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Amnesty International: Morocco has made progress on women’s rights

The human rights NGO Amnesty International reported on progress and positive legislative and institutional developments in the field of women’s rights and combating violence against women in Morocco, in its report of the year 2018.

This document, which exposes the human rights situation in 19 states of the Middle East and North Africa (MENA) region during 2018, highlights the progress made in Morocco in the area of ​​women’s rights through the implementation of in place laws to combat violence against them.

Speaking on this occasion, the director general of Amnesty, Moroccan section, Salah Abdellaoui, who presented yesterday in Rabat this report, pointed out that a law to combat violence against women, which came into force in September, introduces new offenses and increases the existing penalties in cases of domestic or family violence.

This text, he continued, proposes new measures to protect victims of violence during the judicial process and establishes new bodies to coordinate and complement the efforts of judicial and governmental authorities to combat violence against women.

With regard to other countries in the region, the report notes that Saudi Arabia has lifted the driving ban imposed on women, saying that this measure has highlighted the courage of women’s rights activists who for decades have drawn the attention of the media to this ban.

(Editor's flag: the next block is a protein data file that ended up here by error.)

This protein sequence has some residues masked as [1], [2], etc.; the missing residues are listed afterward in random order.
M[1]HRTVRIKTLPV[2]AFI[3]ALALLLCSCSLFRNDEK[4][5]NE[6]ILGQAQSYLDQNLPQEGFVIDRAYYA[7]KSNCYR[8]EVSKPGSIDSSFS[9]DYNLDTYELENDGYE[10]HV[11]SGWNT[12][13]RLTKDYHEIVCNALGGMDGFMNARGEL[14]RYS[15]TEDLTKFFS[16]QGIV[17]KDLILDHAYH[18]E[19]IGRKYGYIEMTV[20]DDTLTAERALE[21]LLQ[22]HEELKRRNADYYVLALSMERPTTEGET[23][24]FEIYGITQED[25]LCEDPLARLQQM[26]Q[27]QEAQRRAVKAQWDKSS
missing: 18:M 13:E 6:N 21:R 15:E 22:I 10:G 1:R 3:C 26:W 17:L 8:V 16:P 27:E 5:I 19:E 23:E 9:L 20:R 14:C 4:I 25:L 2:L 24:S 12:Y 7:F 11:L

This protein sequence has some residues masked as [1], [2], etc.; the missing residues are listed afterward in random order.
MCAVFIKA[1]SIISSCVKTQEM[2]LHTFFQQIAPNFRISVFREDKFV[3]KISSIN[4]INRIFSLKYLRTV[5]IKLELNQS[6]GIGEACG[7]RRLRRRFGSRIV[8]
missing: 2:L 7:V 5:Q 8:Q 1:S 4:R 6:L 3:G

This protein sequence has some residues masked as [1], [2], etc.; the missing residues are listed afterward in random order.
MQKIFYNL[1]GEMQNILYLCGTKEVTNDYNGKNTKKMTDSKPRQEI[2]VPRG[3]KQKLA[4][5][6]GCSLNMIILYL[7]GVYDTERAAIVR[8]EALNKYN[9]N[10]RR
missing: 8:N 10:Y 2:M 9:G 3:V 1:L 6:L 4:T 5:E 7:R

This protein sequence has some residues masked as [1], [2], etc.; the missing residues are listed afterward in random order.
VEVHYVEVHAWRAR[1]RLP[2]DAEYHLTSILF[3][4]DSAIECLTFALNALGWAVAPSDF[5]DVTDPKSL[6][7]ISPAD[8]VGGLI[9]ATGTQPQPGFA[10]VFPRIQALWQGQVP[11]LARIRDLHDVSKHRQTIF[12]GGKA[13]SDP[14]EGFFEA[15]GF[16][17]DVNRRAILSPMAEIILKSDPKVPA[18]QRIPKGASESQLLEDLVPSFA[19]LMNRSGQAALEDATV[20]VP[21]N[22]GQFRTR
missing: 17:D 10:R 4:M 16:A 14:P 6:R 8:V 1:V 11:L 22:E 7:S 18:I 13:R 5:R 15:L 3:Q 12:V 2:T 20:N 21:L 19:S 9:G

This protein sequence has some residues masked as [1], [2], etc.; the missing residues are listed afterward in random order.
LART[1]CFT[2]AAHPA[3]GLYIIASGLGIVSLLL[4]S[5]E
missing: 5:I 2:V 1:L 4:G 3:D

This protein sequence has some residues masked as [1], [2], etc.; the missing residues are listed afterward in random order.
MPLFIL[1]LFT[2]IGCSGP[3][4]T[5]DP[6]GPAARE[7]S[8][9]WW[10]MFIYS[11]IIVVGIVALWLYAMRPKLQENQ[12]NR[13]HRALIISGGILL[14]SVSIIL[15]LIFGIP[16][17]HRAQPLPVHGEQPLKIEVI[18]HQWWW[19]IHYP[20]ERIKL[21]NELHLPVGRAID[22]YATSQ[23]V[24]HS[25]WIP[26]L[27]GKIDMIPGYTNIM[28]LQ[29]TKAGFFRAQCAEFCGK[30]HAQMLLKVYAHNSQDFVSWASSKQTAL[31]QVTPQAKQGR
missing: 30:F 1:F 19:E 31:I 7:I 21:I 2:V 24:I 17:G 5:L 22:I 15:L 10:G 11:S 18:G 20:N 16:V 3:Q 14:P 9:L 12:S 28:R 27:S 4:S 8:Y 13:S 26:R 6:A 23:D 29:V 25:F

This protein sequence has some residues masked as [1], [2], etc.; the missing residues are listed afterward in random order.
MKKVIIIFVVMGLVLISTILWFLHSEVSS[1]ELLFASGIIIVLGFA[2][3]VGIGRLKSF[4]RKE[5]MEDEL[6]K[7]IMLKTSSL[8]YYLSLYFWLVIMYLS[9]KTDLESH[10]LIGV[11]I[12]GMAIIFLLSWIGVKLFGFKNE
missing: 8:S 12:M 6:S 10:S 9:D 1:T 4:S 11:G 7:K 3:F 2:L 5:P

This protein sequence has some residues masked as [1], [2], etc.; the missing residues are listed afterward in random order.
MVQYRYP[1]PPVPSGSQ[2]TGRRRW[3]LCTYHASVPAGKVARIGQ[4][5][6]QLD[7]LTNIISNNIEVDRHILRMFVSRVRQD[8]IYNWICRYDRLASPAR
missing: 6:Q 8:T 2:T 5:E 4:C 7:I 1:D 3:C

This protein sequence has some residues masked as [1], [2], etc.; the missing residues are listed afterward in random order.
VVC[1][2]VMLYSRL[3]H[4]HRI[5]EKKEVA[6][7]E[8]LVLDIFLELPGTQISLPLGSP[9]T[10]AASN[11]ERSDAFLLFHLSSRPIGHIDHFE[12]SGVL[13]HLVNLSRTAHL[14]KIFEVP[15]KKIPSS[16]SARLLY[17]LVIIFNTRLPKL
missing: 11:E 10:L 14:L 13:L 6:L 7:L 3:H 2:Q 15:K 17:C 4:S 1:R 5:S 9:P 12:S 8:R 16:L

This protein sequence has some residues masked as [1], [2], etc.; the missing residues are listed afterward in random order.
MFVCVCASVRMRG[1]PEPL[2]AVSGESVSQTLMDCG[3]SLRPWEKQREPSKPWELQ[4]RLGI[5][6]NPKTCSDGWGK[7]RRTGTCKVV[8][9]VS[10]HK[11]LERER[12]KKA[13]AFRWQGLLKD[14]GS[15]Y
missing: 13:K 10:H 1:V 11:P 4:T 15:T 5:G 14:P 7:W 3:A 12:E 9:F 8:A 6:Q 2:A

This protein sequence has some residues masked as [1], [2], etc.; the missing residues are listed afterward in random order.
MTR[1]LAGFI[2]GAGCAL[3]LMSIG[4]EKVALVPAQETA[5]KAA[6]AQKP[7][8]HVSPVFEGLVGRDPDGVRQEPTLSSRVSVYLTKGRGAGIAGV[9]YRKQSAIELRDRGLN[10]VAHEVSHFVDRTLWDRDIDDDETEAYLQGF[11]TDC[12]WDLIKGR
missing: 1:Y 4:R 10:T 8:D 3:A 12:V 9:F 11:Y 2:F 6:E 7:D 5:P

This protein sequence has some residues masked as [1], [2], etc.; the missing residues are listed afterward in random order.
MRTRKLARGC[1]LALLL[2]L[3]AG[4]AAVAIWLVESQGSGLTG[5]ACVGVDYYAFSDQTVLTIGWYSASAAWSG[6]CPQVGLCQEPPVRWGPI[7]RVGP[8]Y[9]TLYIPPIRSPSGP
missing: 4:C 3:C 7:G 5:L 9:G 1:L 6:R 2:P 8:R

The government also announced that women no longer need the permission of a male guardian to start their own business, notes the same source, who also cites Jordan and Qatar, who have also adopted measures to the children of their nationals married to a foreigner to obtain a permanent residence permit, without giving them the opportunity to acquire the nationality of their mother.

With regard to migrant workers and domestic workers, Mr. Abdellaoui pointed out that progress has been made in this area at the legislative level, particularly in Morocco, Saudi Arabia, Bahrain, Jordan, Kuwait, Lebanon and Oman, noting that this category was a victim of exploitation and human rights abuse, largely because of the sponsorship system that restricted their ability to escape poor working conditions.

“In Morocco, a new law on domestic workers has come into force. This text gave them the right to written contracts, a maximum number of hours worked, days off, paid leave and a minimum wage,” said the official, quoting the report.

With regard to armed conflict, Amnesty International has called on all States to suspend the sale and transfer of arms to all parties to the conflict in Yemen on the one hand, and to Israel on the other, as long as there will be a significant risk that this material will be used to commit or facilitate serious violations of international humanitarian and human rights law.

It also called on all States to increase their support for international mechanisms for justice for victims, such as the United Nations investigations into killings in the Gaza Strip and violations in Yemen and Syria.

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